To think NHS do gooders need to realise that the patient is not always right(647 Posts)
I've had a right few weeks of it. I'm an auxilliary nurse and my morning normally starts by taking breakfasts around the ward. Picture the scene if you will - a trolley full of cereal, bowls and milk and a pot of hot porridge.
I walk into room one = "would you like breakfast this morning?" patient (full mental capacity) says "well before all that I'd like you to fix my TV. I cant get the channel to turn over." I say "well I'll see to that after breakfast, would you like some cereal?" he says "not until my TV is fixed ... can't you just do it, it will only take a minute (so everyone else should wait until YOUR TV is functioning before they get their breakfast and you don't see that as selfish at all?) I don't say this - I remain professional.
Imagine a few more patients who decide that their TV/Slippers/Laptop chargers etc are more important and then the unfortunate patients who receive cold porridge as a result -
Next I take a tray of hot toast around = One patient demands "I want it buttering and cutting into thin strips." I explain that she will either have to press the buzzer for someone else to come and do it or wait until I have finished delivering toast before it gets cold. "But I want it NOW!" she demands. Ok, so it's fine that everyone else will receive cold toast? that's ok with you is it?
Imagine more of the same throughout the day
"I can't get my phone working!" = well I'm taking care of a rather ill patient at the moment, it will have to wait." "that's it!! I'm making a complaint!!"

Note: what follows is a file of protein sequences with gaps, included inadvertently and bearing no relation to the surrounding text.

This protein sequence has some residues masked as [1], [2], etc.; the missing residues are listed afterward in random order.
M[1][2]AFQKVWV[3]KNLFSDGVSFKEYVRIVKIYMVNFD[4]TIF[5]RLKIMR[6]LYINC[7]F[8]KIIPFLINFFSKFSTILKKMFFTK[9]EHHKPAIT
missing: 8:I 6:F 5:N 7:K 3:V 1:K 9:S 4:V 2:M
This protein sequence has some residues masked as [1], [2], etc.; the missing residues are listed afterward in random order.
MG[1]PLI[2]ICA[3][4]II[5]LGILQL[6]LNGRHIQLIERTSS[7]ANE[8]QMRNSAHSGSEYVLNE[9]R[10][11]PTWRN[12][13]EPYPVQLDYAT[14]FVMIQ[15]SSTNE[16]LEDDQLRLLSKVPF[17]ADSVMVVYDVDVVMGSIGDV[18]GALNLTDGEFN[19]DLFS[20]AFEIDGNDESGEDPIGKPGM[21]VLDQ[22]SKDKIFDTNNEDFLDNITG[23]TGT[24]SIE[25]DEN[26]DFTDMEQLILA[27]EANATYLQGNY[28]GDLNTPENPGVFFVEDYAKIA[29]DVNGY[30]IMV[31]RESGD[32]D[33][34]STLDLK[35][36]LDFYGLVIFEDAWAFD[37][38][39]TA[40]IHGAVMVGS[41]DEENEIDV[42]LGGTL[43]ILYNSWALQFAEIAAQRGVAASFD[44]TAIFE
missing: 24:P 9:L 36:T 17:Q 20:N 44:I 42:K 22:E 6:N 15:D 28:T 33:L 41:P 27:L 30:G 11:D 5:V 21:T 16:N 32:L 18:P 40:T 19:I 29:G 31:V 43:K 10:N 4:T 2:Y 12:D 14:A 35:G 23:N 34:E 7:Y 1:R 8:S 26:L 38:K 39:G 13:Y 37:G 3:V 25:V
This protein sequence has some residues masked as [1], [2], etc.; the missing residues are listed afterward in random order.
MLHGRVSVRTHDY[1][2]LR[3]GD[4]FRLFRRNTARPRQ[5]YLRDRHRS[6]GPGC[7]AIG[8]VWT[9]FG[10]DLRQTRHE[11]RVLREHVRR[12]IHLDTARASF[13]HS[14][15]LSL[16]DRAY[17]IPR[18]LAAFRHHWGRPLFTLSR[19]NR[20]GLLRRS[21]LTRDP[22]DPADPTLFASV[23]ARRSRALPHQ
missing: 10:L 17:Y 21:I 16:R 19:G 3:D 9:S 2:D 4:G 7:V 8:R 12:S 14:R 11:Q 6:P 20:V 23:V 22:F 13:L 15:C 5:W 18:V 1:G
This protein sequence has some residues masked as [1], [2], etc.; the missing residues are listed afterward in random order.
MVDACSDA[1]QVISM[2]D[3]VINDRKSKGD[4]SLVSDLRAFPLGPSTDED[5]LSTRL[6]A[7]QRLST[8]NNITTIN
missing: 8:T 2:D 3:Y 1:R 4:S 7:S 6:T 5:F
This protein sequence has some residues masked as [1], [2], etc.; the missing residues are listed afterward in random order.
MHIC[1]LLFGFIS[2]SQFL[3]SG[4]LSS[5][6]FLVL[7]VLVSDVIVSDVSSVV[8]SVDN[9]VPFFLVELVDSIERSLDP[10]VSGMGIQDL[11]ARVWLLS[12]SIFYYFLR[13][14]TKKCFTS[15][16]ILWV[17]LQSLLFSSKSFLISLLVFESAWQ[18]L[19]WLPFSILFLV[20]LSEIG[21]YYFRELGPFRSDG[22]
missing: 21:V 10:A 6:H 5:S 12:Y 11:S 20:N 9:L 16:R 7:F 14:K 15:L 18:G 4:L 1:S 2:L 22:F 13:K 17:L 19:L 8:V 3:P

"I want you to wash me." = "I will help you but you have to wash what you can yourself." = "why?? its what you get paid for!!!" no actually - I get paid to help people back to independence and to care for those who genuinely can't do it themselves ... " - "Ive had no sleep!! I want you to wash me! I can barely move I'm in so much pain!!" (well walking down the stairs for a fag 10 minutes ago must have been agony then eh?)
I'm sorry, but could it not be said that sometimes, just sometimes certain patients are not always right and that as staff members we should not live in fear of one of these people complaining that we're not jumping through hoops to keep them happy? And no I've never had a complaint against me - I do that nursey thing of taking the abuse and maintaining a smile. Just lately I can't quite shake the notion that the NHS (and Britain in general) is so bothered about political correctness and ultimate customer satisfaction that it's actually counter productive. Why are we all so polite??!
Tbh round here we are very spoiled, name change.
Moist nurses [grin. I meant most